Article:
Eckersley closes another win with 'unbelievable' MVP award After club-record 51 saves, he's making more as dad

November 20, 1992|By Jim Van Vliet | Jim Van Vliet,McClatchy News Service

OAKLAND, Calif. -- It was just another day, another save for Oakland Athletics reliever Dennis Eckersley.

During a telephone news conference with Bay area reporters yesterday, he had to cut the interview session short when his son, Jake, swallowed a dime.

But, as A's fans have learned over the last six seasons, when the money's on the line, that's when Eckersley goes to work.

Eckersley, the most dominant relief pitcher in baseball, became Oakland's third American League Most Valuable Player in five years when the Baseball Writers' Association of America bestowed the 1992 award to him over Kirby Puckett of the Minnesota Twins and Joe Carter of the Toronto Blue Jays.

"It's unbelievable," said Eckersley, who won the American League Cy Young Award last week. "I didn't expect it to happen, even though I was by the phone all day. I was ready to be let down.

"It's great. I worked hard. But, jeez, a lot of people worked hard."

Eckersley, 38, compiled a major-league high and club-record 51 saves in 1992. He opened the season by converting his first 36 save opportunities, setting a major-league record. The A's were 65-4 in games in which he appeared.

Baseball purists will debate whether a player who appears in just 80 innings deserves the MVP award.

Even Eckersley isn't sure.

"I understand that there are a lot of deserving guys," Eckersley said. "I understand if they are upset. I probably would have voted for Carter, myself. . . . Though I may not have played nine innings, it was a grind. I was nervous for nine innings, if that matters."

Eckersley joins Willie Hernandez (1984) and Rollie Fingers (1981) as relievers who have won the American League MVP award. And it's hard to argue the logic.

In 1991, Eckersley's ERA bloated to 2.96, his highest figure since 1987, and the A's finished fourth in the AL West, 11 games behind. This year, Eck went 7-1 with a 1.91 ERA, and the A's won the AL West by six games.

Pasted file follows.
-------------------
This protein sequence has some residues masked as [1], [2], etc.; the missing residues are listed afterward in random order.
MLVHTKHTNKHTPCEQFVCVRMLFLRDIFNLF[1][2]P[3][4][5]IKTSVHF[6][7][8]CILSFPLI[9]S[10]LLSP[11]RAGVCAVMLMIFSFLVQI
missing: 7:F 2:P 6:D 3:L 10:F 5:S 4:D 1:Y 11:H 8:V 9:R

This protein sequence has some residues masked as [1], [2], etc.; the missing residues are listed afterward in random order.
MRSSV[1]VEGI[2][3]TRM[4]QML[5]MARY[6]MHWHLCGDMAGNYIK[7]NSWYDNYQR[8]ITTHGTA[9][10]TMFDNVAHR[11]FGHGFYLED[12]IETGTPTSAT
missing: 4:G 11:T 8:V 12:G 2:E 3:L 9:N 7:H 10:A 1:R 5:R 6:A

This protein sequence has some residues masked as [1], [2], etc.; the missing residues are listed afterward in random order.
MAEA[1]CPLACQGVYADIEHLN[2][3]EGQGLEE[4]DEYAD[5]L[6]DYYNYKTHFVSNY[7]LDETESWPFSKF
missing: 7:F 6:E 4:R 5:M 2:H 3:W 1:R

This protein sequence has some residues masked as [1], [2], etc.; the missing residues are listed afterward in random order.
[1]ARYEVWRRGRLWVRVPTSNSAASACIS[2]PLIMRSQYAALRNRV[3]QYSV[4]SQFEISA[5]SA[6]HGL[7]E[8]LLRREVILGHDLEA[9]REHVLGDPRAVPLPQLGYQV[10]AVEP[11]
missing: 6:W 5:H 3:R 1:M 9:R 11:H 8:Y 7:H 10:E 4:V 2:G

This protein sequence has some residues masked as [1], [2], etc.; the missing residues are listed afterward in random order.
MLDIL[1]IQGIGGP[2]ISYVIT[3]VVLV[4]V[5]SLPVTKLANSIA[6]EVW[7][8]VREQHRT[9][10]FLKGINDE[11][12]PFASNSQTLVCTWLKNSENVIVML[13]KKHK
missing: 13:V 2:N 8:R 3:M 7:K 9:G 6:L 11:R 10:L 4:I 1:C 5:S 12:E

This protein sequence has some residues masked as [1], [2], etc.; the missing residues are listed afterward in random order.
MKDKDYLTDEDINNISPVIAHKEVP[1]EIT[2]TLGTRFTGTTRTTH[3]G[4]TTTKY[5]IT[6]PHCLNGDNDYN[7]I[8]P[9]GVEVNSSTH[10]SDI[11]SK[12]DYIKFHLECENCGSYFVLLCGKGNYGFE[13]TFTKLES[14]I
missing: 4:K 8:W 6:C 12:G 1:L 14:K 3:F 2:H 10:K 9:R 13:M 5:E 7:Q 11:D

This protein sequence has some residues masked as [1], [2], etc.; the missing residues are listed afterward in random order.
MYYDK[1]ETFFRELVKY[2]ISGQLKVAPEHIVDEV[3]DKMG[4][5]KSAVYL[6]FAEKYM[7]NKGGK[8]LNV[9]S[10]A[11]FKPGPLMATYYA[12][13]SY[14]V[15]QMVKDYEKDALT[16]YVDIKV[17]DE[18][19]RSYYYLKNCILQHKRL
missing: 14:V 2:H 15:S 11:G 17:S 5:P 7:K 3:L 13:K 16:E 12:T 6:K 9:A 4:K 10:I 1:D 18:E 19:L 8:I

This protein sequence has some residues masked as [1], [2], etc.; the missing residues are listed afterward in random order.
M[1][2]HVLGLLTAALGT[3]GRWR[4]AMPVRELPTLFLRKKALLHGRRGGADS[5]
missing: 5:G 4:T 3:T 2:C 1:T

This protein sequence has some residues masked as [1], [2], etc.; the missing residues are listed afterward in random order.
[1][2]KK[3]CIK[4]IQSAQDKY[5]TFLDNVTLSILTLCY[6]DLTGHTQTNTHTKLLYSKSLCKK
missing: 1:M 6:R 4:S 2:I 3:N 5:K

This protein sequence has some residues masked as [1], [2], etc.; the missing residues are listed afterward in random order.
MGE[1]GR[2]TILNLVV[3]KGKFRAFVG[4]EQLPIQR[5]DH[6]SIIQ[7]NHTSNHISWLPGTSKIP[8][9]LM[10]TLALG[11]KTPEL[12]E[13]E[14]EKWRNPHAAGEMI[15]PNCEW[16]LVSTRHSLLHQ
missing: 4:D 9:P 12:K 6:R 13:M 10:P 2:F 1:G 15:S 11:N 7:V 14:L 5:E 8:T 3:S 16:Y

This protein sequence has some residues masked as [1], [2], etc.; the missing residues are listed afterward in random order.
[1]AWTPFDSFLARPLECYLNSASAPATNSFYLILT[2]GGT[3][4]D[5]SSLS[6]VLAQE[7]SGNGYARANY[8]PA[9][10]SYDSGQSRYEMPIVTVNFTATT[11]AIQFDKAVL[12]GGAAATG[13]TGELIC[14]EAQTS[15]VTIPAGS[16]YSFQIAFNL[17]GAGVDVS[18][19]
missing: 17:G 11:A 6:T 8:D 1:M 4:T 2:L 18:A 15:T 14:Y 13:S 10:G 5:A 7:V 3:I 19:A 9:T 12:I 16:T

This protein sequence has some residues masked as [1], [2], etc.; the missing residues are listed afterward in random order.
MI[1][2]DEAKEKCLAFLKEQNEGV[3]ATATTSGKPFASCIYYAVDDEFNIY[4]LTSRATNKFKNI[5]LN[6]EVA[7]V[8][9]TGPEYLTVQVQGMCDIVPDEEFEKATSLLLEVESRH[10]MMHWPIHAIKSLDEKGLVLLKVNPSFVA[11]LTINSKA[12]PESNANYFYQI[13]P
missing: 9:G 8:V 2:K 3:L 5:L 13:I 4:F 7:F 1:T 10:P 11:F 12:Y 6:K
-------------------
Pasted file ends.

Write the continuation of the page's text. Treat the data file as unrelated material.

"Being a closer on a club is a big responsibility," Eckersley said. "If you don't do well, it's the first thing people look at. It's glaring when the stopper goes haywire. In '91, I had a bad year and it reflected on how we played. I felt responsible. When you win, you're responsible, too."

The second major award in two weeks almost takes the sting out of the playoff loss to Toronto.


"It does help, but the pain is still there," said Eckersley, who gave up eight hits -- including a tying home run by Roberto Alomar in Game 4 -- and compiled a 6.00 ERA in three playoff innings. "Every time I think about baseball, it's the first thing I think of. I feel like I have a lot of responsibility for next year.

"I can celebrate the moment. But I don't want people thinking I'm gloating on my awards. I blew the playoffs. Don't think I don't have that in my heart, too. Believe me."

Eckersley received 15 first-place votes in the balloting of 28 sportswriters. He totaled 306 points, outdistancing Puckett, who received three first-place votes and 209 points. Carter, who received four first-place votes, finished third with 201 points.

Eckersley joins Vida Blue (1971), Reggie Jackson (1973), Jose Canseco (1988) and Rickey Henderson (1990) as Oakland MVP winners.

"I couldn't celebrate the Cy Young because this thing was on my mind," Eckersley said. "People kept telling me I'd win. But I said, 'I got the Cy Young. That's good enough for me.' Now this? Wow!"

Eckersley said yesterday's award is the highlight of his 18-year career.

"When you first get here, you try to hang around for four years, get your pension," Eckersley said. "Then, you have a good rookie year and start setting goals. You start throwing good and you think, 'Hey, I can throw a no-hitter.' And I got one.

"You get on a good team and you think, 'Maybe I can win 20 games.' And I got that. Today, I was sitting by the phone. I'm not that cool that I thought I deserved it, but I knew if I was ever going to get it, this was the year."

Eckersley is the ninth player to win both Cy Young and MVP honors in the same season. He also helped his pocketbook.

A $100,000 bonus for the MVP brought his total 1992 pay to $3.35 million. He also earned a $100,000 bonus for the Cy Young and a $150,000 bonus for finishing first in the Rolaids relief standings.

Baltimore Sun Articles
Please note the green-lined linked article text has been applied commercially without any involvement from our newsroom editors, reporters or any other editorial staff.